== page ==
Housing Industry Association’s (HIA) State and National Outlook Reports showed that the unanticipated tight squeeze on credit for home buyers is causing further slowdown in building activity.

Tim Reardon, principal economist at HIA, said that the credit squeeze has been hurting investors over the past year and a half. Limitations set by the Australian Prudential Regulation Authority have also become an impediment for buyers.

“APRA’s restrictions were designed to curb high risk lending practices but we are now seeing ordinary home buyers experience delays and constraints in accessing finance,” said Reardon.

This disruption in the lending market is expected to affect the number of residential building works entering the pipeline. The impact on actual building activity will be seen in the first half of 2019.

The year 2017-2018 posted more than 120,000 detached house starts, making the period one of the strongest on record. Home starts are forecasted to decrease by 11.4% this year and then by a further 7.4% next year.

Reardon warned that that situation can worsen. “If these disruptions to the home lending environment prove to be long lasting, then we could see building activity retreat from the recent highs more rapidly than we currently expect.”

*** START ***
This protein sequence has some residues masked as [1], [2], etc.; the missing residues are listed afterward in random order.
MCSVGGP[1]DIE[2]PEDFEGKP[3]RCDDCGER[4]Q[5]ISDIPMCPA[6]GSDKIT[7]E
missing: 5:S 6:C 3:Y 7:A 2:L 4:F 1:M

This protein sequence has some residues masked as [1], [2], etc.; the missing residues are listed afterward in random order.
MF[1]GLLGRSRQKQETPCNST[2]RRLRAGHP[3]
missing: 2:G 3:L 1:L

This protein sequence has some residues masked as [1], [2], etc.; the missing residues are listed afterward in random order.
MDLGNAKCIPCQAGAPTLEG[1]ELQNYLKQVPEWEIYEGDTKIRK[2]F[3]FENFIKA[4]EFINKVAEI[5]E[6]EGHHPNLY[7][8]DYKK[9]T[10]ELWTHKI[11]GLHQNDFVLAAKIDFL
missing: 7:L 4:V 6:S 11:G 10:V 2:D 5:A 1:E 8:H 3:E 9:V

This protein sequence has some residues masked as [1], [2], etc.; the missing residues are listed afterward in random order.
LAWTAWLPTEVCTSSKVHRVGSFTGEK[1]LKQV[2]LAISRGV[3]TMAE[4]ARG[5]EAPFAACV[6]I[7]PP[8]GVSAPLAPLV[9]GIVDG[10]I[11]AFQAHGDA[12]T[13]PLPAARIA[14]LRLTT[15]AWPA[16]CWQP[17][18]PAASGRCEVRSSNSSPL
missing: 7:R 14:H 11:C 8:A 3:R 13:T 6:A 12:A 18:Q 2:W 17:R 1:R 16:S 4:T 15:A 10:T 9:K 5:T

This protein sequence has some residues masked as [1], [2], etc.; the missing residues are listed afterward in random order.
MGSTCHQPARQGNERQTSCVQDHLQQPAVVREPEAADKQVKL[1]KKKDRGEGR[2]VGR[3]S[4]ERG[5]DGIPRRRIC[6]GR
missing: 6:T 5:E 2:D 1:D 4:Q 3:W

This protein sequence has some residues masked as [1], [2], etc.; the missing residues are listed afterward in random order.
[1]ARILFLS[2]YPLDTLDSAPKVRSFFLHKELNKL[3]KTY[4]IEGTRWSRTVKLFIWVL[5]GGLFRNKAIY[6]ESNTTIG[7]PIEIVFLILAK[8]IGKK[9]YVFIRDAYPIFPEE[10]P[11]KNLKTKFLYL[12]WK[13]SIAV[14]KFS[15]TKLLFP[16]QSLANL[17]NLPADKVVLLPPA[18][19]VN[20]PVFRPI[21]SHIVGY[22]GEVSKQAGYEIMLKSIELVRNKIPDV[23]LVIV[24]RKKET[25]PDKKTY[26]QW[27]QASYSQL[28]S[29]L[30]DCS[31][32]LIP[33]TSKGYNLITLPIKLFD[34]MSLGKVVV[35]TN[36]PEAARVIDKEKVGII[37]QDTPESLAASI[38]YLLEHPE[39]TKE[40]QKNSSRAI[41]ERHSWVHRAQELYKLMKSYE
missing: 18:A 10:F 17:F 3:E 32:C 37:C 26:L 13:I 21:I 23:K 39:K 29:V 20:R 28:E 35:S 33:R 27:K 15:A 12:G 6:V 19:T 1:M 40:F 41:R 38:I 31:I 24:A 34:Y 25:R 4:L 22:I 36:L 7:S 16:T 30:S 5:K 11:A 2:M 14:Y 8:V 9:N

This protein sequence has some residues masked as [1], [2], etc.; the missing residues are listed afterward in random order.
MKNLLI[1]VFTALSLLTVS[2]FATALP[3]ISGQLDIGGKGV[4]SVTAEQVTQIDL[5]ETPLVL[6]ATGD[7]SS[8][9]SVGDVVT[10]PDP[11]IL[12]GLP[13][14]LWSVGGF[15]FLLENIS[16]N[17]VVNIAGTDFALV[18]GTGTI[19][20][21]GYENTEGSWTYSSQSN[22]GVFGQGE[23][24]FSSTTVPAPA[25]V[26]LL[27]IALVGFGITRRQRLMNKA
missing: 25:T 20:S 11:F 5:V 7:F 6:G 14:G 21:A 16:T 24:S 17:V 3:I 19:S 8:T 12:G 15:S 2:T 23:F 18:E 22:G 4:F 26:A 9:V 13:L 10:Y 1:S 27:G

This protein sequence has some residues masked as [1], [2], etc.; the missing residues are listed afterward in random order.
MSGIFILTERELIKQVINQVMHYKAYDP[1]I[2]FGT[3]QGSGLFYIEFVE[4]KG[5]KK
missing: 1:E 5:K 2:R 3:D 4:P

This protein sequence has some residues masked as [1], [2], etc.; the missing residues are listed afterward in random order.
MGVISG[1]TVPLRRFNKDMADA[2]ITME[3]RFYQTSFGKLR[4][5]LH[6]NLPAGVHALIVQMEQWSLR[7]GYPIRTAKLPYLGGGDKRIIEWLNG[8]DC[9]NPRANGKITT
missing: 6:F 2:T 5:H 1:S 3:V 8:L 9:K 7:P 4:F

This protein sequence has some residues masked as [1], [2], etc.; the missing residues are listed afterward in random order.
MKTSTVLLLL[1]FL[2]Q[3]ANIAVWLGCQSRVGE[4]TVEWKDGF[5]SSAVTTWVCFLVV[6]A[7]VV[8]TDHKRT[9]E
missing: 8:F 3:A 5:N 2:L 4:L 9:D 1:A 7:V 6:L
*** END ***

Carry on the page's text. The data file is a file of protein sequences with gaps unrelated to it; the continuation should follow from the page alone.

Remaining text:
Recent numbers support his claim, with the decline in housing finance data showing that the lending environment has changed. Lending to owner-occupiers constructing or purchasing new homes dropped by 3.6% in September and is down by 16.5% over the year.

Reardon said that it is essential that banks keep their lending practices stable given that Hayne Royal Commission’s findings are about to be disclosed.

“With the prospect for the release of the Hayne Royal Commission’s findings to trigger further upheaval in the banking system, we need the banks maintain stable lending practices for fear of a destabilising influence on the housing market.”